Yvonne is an L.A. poet, singer, musician, dancer, spoken word performer, and much more. This is a collection of pieces that she's been reading and performing around L.A. for decades, some newer than that, but a lot have been knocking live audiences out for a while. Including me.

I'll quote my own words that I wrote for her to use on the back of the book:

"Yvonne de la Vega is our steampunk poet laureate, mixing not only the classic and the contemporary in poetic tradition and personal expression but doing it in her uniquely original way. There is no one in the world of poetry quite like her, or the world of anything for that matter."

I hope Yvonne doesn't mind if I reveal that I first dug her as one of the "native girls" who rushed out to meet the plane on the TV show FANTASY ISLAND. Discovering her that way was like the first time I caught Rosie Perez dancing on IN LIVING COLOR. But Yvonne is also the woman who Herb Albert wanted to, and did, record when he heard her read one of her classic poems, "Flamenco Sketches."

She's a self taught performer poet in the classic tradition, and when she's cooking her poems are as much music as language. Many of her best known classic pieces, like "Everything Pink," are too long to quote here, but I'll give you a shorter one that conveys the power of her approach at its best:

In Being My Father's Daughter
                                 -for Daddy, Silvero Duro de la Vega RIP
               June 12, 1928 - May 8, 2007

Because laying on the bare hardwood floor
is too gentle and aesthetic and still
does not offer that masochistic solace, and
because crawling under the bed to weep is
only an instinctive feral urge,
it seems the next thing
that might do it,
that may finally satisfy and replace the urge
to cut my face with an exacto knife, would
be to
break something,
smash all the windows, burn my guitars,
topple the piano, club the TV to pieces,
slash my sofas like the D.E.A.
break all my dishes
...and etc.,
Still, playback of the sequence
"madness as medicine" only
proves that
out of every single object in my home
I can't find one single thing
that can present to me
the perfect punishment,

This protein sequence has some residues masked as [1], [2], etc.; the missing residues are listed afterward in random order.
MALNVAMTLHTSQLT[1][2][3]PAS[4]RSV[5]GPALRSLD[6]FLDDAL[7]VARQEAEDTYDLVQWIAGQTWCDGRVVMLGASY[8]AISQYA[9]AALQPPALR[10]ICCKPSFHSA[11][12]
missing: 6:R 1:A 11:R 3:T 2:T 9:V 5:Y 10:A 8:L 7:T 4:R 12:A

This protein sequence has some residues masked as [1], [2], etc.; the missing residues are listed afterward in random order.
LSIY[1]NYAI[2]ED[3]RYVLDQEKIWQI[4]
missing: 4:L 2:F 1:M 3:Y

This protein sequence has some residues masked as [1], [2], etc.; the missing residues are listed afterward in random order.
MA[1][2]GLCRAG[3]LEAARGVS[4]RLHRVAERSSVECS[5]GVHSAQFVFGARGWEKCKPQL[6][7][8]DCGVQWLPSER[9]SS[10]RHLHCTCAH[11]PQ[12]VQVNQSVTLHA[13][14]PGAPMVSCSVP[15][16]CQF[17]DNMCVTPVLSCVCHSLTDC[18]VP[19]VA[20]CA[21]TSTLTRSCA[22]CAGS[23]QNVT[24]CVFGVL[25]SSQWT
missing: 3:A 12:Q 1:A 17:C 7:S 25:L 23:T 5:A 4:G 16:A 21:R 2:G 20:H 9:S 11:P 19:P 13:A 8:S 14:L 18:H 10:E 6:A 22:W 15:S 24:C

here and now needed
so badly...
Daddy & I were deemed "wild eccentrics".
Infamous, the both of us from L.A. to Manila.
We remembered being peacocks in a past life together
we never gave a shit about
what the Family thought.
la la la...
I could jump off the roof,
I won't die but it'll hurt.
I did not kill my father.
But someone else did.
Yet I am guilty,
after longing to be with him all
these lost but hopeful years.
Of not being at his side to kiss his mouth at his final sigh,
breathing in to catch and hold his fleeing ghost inside me,
for just one moment for the parting in this lifetime,
our spirits' last embrace
here and now. Instead,
I was fucked up, drunk and jacked up in Hollywood,
when I should have flown straight to Luzon days ago.
I was the worst daughter
he was a worse Father,
which is why I was his favorite, and why
every man
I've ever truly loved
is exactly
Almost Him.

[PS: I might add that Yvonne's prose Preface to the book is worth the price of admission alone, like an introduction to her voice, her life, her unique personality—seductive and engaging, impressive and effective...]

My heart goes out to her kids and all her family and friends and fans. May she Rest In Poetry.

Sunday, December 15, 2019


7 Stories Press is having a year-end sale, and my book, ANOTHER WAY TO PLAY:Poems 1960-2017, a 540-page "new & selected poems" which is normally a bargain selling for just under twenty dollars can now be purchased from them at just under ten dollars! It would make a great gift for most poetry lovers and supporters of the struggle for LGBTQ+ rights and racial justice and honesty and more. Lots of other "leftist" books on sale as well (including ones by Howard Zinn, Kurt Vonnegut, Noam Chomsky et. al.). Here's the link:

Friday, December 13, 2019


I just watched the last half of LOVE ACTUALLY for the third or fourth time this holiday season. I'll be surfing cable movie channels and stumble on it and stay. Despite at times it being what some might find a little cheesy or contrived (and let's not even mention that excrutiating scene with Mister Bean doing his gift wrapping schtick) there is so much great acting and clever, even brilliant at times, writing, it wins me over until by the time it reaches the airport arrival montage this old sentimental Irishman is dropping a tear or two. Not as perfect as some other Christmas movies (starting with the 1951 black-and-white Alastair Sim starring version of A CHRISTMAS CAROL) but my favorite in this century.